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On Tuesday, Senate Majority Leader Chuck Schumer unveiled his push for an additional $60 billion in aid for Ukraine, attempting to press House Speaker Mike Johnson into allowing a vote on the package in the House. Johnson, displaying reluctance to proceed with funding for the foreign conflict, maintained his stance, asserting that Ukraine funding would not move forward without a substantial commitment to border security.

Schumer aimed to sway Johnson, emphasizing the historical significance of the decision and warning of potential regrets in the future. Schumer insisted that the responsibility now rested in Johnson’s hands, recounting a passionate defense of funding the war during their discussions. The senator drew attention to his visit to Ukraine, describing soldiers with Russian artillery in range but lacking ammunition to retaliate, stressing the urgency of providing arms promptly to prevent Ukraine’s defeat.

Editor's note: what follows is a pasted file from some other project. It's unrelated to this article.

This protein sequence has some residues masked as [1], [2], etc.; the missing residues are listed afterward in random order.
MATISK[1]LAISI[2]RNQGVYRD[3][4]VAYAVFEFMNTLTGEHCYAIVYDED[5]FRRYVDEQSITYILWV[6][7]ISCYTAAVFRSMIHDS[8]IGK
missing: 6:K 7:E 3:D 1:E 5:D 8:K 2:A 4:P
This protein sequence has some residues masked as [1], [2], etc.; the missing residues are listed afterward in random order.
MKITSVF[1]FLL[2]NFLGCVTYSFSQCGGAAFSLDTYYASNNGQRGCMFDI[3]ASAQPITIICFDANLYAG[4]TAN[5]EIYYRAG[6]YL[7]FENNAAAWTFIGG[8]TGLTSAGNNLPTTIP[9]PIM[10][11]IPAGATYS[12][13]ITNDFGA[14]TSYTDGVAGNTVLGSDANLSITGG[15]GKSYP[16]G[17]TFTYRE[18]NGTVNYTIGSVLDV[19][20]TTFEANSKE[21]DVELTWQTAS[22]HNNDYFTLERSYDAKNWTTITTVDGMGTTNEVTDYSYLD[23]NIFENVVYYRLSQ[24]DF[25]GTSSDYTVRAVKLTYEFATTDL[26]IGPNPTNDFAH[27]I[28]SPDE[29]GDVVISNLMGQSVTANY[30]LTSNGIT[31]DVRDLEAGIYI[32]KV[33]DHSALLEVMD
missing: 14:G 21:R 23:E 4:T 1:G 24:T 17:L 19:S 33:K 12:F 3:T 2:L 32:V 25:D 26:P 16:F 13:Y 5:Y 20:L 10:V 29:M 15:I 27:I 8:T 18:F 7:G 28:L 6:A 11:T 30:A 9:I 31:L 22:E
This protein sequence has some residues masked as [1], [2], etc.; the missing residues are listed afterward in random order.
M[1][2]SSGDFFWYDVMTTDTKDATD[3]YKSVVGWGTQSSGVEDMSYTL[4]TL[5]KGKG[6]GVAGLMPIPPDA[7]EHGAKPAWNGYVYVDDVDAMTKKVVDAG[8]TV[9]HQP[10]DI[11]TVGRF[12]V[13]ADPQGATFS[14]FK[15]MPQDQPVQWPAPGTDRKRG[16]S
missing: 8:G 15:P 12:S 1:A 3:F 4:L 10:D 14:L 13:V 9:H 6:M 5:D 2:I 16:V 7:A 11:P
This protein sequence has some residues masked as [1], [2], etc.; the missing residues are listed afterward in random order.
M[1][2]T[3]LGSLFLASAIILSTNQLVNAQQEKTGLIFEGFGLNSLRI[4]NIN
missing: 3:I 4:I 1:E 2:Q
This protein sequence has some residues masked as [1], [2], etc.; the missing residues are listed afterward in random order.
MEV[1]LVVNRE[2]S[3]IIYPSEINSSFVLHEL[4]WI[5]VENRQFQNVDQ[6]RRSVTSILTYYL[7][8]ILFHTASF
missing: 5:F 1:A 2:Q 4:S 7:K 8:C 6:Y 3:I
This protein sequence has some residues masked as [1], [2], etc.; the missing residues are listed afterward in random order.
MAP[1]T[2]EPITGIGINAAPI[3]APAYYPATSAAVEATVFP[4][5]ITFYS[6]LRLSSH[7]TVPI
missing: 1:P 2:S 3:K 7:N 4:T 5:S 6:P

In response, Johnson reiterated his consistent position, prioritizing the needs of America. Schumer’s implication that Johnson was the linchpin for Ukraine’s salvation echoed sentiments expressed by national security adviser Jake Sullivan, who, in a CNN interview, underscored a bipartisan majority in the House ready to pass the bill. Sullivan emphasized the critical role of Speaker Johnson, suggesting that history would scrutinize his decision and warning that without the bill, Ukraine would lack the tools necessary to confront Russia, ultimately benefiting Putin. The conservative perspective underscores Johnson’s commitment to prioritizing national needs and securing the border before committing substantial aid to foreign conflicts.